Internal changes

The Expression and Instruction classes, used originally for XPath expressions and XSLT instructions respectively, have now been fully merged. This creates a cleaner execution model for XQuery, and enables the kind of optimizations to be done at the XSLT level (specifically, tree rewriting) that were previously confined to individual XPath expressions. This change affects a number of internal APIs that may be used by user applications.

All dynamic errors are now handled internally using the DynamicError class; the TransformerException is used only on public interfaces. The DynamicError object allows an error code to be set, and this is now used for many error conditions; if set, the error code is displayed by the standard error listener, and it is available to applications via the getErrorCode() method on the exception object. The DynamicError object can also hold a reference to the XPathContext, that is, the dynamic context in which the error occurred: this can be used for diagnostics.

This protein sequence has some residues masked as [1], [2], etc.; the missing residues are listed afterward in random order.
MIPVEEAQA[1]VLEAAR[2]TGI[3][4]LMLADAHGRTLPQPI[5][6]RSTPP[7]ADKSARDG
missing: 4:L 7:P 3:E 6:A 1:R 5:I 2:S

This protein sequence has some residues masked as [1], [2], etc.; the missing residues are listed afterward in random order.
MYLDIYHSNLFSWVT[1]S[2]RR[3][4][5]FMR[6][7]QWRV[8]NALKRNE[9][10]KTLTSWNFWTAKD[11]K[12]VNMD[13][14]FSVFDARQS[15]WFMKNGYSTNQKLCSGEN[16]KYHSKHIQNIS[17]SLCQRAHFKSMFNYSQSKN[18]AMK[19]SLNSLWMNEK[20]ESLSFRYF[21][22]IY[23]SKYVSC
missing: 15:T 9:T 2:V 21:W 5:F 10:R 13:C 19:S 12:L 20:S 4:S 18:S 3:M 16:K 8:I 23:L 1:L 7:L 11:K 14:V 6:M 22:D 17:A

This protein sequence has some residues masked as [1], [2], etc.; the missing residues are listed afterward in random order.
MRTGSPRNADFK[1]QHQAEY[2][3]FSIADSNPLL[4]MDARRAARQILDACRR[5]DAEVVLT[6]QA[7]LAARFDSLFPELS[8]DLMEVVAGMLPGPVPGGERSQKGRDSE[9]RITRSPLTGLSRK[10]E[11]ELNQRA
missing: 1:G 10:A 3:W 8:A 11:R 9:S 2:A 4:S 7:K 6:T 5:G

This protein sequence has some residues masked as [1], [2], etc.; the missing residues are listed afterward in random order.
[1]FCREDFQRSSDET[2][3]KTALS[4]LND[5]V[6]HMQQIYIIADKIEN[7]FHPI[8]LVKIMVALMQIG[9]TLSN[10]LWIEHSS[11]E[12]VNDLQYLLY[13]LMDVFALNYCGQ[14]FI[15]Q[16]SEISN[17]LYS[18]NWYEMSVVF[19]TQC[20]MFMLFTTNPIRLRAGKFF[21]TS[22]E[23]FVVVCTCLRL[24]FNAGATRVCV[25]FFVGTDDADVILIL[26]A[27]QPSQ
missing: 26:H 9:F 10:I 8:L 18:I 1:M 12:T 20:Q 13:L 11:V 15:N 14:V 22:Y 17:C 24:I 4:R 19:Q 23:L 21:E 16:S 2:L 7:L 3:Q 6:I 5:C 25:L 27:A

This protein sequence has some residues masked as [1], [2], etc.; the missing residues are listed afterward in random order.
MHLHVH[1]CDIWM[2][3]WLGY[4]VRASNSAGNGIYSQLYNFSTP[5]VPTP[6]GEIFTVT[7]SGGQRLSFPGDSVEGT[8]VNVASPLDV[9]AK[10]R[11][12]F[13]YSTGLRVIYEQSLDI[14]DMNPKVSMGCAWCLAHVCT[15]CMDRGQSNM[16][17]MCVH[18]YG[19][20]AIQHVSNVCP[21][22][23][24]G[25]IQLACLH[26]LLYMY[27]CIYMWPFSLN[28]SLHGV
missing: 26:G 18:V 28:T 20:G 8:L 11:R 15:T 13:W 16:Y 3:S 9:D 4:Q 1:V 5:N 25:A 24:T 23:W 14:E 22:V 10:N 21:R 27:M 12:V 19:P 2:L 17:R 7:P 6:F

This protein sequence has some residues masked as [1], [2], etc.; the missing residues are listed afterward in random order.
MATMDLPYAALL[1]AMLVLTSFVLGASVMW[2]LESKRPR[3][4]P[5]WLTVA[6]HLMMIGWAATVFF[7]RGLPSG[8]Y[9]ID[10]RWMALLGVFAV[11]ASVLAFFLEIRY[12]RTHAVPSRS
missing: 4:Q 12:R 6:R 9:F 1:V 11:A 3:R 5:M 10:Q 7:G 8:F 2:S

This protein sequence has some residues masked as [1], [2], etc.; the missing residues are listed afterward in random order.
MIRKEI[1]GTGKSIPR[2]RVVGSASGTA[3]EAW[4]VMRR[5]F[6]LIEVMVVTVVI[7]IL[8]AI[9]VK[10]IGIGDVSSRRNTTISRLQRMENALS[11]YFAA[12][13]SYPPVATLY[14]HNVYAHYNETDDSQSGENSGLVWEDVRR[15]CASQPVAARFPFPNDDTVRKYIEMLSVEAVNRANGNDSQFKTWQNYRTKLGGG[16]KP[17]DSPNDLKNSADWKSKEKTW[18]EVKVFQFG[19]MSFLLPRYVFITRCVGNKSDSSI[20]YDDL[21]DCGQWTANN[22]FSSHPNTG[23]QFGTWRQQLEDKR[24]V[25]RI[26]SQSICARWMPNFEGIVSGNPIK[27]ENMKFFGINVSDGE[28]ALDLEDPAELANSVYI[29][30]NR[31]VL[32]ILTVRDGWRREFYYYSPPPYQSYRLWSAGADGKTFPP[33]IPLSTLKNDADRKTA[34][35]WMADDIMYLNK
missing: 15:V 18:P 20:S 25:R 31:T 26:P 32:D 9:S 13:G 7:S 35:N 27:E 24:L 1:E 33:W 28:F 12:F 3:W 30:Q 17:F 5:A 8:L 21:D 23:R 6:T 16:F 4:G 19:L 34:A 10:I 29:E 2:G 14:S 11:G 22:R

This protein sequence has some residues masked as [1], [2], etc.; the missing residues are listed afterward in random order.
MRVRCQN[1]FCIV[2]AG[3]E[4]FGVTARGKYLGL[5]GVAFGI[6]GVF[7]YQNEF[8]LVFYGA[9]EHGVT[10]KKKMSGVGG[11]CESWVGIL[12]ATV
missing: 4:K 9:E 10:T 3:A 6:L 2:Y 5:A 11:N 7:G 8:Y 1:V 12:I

There are now essentially three methods for evaluating an expression: the iterate() method, which returns an iterator over the items in the expression's value; the evaluateItem() method, which is suitable only for expressions returning zero or one items, and which returns the item in question, or null; and the process() method, which pushes the results of the expression to a Receiver. Every expression must support at least one of these three methods directly, and supports the others indirectly through a superclass. There are three main families of expressions: ComputedExpression which handles all the traditional XPath expressions (including functions), Value which handles constant values (including sequences), and Instruction which handles XSLT instructions and also supports XQuery node construction expressions. All three families implement the Expression interface.

The body of an XSLT function (xsl:function) is now always compiled into a single expression (using an append expression if there is more than one instruction). This means that the executable code for equivalent XSLT and XQuery functions is now identical.